Magazine article The Human Life Review

Why I Changed from a Pro-Choice Believer to a Pro-Life Advocate

Magazine article The Human Life Review

Why I Changed from a Pro-Choice Believer to a Pro-Life Advocate

Article excerpt

APPENDIX B

"A voice is heard in Ramah, mourning, and great weeping, Rachel weeping for her children and refusing to be comforted, because her children are no more." - Jeremiah 31:15

Thirty-seven years year ago abortion-on-demand was bom in America. Conceived during the "free-love" revolution of the 1960s and gestated by the self-indulged baby boomers, abortion was delivered to the nation by an activist Supreme Court on Jan. 22, 1973. Today, the Roe v. Wade decision stands as the epitome of judicial usurpation of the legislative process.

From these murky origins, abortion has matriculated into adulthood. Along the way it has gathered its own steam. Abortion is now the undisputed law of the land, but it is still an emotional and divisive issue that may be one of the key factors that unhinges Obama's health care makeover.

But the truth is, abortion transcends politics and how our society ultimately deals with it will determine what historians will say about our culture.

My Odyssey from being a pro-choice believer to a pro-life advocate occurred during my internship in pediatrics at UCLA. During those months of training in the neonatal intensive care unit (NICU), while caring for the smallest of premature infants, I began to reconsider my views about abortion. The humanity of these tiniest of people was clearly evident. But what wore me down was the schizophrenia of what was going on in the hospital. How could pediatricians on one end of this great hospital struggle at great financial and emotional cost to save the lives of some babies while at the other end of the very same hospital, children of the same gestation age were being aborted. This incongruity sparked a struggle in my mind. I became a student of abortion and as I became more informed, my opinion changed.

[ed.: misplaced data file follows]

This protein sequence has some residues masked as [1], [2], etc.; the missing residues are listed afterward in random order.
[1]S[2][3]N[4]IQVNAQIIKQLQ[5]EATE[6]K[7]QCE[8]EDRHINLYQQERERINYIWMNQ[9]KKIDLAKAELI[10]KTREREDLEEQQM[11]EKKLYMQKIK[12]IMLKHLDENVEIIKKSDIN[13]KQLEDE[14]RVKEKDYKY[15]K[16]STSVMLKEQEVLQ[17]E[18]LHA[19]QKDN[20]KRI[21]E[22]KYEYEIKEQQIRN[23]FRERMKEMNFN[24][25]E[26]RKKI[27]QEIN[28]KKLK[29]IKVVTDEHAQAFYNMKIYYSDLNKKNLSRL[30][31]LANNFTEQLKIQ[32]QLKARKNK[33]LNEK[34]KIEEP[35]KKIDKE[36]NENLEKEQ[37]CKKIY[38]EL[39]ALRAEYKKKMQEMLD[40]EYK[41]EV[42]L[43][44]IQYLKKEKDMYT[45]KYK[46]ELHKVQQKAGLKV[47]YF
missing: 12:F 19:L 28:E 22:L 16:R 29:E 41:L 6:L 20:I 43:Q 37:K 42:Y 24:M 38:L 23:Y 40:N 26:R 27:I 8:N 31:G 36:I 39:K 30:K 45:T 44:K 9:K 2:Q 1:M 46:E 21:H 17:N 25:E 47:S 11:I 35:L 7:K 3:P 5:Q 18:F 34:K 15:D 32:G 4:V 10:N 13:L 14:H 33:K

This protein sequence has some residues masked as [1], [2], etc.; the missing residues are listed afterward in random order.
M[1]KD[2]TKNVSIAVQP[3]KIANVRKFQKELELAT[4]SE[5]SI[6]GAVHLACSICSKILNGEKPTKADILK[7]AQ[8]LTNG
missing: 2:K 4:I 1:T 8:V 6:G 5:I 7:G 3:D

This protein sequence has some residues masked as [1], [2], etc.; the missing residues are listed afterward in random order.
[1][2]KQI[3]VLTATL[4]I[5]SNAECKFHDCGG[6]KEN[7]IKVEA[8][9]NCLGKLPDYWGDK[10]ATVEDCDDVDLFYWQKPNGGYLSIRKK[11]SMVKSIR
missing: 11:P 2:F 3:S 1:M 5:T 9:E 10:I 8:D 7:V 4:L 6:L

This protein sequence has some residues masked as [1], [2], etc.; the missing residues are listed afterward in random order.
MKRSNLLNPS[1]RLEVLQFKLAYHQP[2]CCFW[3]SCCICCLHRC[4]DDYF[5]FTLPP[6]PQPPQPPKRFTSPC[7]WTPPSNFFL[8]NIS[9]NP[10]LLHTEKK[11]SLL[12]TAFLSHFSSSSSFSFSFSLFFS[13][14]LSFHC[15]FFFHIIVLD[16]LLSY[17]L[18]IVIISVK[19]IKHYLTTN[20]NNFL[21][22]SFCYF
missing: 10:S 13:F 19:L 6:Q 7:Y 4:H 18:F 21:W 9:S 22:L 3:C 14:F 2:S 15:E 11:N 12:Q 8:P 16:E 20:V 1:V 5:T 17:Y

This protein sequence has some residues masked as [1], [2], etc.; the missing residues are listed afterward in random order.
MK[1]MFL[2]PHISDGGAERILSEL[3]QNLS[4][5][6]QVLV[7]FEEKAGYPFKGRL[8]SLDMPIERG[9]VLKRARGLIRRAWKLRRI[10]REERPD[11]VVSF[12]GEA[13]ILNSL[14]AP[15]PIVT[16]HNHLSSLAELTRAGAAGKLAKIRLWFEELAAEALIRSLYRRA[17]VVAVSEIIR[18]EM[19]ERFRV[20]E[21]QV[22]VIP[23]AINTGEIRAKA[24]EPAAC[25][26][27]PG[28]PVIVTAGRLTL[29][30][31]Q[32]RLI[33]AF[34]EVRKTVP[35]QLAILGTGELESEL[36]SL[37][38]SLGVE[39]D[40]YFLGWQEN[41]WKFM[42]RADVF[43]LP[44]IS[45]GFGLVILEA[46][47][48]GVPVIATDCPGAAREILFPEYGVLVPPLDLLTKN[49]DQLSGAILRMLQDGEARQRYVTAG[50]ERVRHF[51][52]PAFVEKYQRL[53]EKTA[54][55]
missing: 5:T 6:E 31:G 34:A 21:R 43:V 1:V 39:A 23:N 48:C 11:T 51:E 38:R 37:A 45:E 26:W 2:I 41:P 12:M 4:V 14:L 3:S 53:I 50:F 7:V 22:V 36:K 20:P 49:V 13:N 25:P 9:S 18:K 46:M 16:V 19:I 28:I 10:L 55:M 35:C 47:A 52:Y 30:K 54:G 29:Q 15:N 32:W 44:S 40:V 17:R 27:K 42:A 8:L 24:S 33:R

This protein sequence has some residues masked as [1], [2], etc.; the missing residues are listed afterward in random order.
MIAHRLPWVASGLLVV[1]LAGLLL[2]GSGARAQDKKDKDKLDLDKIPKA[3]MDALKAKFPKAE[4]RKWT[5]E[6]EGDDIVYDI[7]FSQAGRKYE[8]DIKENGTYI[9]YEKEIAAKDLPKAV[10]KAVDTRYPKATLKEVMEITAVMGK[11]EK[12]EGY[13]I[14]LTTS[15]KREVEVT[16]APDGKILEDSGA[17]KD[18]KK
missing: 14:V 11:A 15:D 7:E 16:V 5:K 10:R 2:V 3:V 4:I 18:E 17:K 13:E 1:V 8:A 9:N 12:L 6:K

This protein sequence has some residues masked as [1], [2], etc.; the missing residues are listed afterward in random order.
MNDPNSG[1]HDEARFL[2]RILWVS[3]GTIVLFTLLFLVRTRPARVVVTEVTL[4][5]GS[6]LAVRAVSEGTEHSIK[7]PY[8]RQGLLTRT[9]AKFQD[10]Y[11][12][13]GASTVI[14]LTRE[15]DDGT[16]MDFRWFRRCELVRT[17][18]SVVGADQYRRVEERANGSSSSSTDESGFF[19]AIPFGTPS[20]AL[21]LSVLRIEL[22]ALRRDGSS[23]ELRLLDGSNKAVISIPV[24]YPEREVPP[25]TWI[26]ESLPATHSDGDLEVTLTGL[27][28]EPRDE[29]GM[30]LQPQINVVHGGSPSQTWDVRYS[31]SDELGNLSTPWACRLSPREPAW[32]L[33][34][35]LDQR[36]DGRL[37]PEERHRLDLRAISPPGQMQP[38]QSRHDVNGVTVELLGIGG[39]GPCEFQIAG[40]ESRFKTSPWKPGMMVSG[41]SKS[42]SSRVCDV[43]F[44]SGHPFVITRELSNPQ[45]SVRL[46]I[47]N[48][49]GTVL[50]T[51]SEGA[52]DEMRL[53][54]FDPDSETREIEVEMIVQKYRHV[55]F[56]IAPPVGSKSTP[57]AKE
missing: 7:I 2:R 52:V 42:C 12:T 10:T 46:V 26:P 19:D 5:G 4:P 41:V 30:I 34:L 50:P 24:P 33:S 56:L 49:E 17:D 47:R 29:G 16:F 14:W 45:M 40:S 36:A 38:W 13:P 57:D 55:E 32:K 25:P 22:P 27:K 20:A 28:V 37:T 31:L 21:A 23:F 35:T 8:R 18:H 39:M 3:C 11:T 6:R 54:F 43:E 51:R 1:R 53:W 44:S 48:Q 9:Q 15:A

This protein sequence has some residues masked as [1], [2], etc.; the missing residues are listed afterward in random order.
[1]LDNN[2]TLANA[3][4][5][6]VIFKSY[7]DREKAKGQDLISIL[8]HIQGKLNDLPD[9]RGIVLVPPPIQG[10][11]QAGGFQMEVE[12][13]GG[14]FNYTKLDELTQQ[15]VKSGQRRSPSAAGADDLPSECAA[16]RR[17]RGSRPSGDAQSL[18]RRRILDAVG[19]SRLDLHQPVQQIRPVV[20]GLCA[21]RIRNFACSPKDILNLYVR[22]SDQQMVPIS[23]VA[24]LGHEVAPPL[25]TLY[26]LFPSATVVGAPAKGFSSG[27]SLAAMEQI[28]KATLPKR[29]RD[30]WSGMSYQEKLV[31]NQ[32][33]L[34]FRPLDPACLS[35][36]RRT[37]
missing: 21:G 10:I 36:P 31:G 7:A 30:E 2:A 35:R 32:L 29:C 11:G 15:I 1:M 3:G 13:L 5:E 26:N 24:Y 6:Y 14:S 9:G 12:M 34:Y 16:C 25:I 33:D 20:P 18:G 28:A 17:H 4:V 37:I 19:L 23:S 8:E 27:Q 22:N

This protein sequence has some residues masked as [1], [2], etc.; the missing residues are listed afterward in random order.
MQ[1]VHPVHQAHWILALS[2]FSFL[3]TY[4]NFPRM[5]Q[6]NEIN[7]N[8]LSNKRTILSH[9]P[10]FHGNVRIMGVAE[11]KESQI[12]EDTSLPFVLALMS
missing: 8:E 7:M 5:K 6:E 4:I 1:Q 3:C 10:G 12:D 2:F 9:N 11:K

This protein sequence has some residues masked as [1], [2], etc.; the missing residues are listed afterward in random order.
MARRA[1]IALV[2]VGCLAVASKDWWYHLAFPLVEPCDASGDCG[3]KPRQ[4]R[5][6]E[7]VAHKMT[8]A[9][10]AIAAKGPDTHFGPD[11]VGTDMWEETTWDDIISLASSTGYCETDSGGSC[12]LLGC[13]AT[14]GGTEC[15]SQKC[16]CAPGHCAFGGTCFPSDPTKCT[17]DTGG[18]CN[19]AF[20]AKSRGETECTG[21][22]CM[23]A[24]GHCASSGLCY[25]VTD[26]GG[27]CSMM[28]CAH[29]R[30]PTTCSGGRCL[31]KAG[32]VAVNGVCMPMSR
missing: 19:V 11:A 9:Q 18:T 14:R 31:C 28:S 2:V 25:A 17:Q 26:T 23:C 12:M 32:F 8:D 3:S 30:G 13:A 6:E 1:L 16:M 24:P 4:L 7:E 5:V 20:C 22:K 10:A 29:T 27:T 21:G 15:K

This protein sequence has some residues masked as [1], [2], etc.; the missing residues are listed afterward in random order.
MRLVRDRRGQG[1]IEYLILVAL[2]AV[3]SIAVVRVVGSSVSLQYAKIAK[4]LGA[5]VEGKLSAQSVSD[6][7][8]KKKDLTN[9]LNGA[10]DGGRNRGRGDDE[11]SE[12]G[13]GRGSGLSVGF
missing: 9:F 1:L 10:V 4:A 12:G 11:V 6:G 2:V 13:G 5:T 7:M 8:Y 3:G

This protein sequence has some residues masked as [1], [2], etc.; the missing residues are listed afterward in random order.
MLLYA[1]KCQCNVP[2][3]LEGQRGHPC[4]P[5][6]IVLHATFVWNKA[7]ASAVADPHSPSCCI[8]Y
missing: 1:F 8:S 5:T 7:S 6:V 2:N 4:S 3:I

The proponents of abortion made several claims before legalization occurred. One of their first assertions was that abortion would reduce the incidence of child abuse. They were dead wrong. In 1973, there were 167,000 reported cases of child abuse. Compare that to the staggering 3.5 million cases of child abuse and neglect that were reported in 2005. Today, nearly four children die each day from abuse.

Abortion did not cure child abuse. In fact, it has skyrocketed over 2,000 percent over the past 37 years.

Next, abortion activists predicted that abortion would reduce poverty. Again they were wrong. Instead, poverty has become "feminized" and women and children now constitute the new poverty class in America. …

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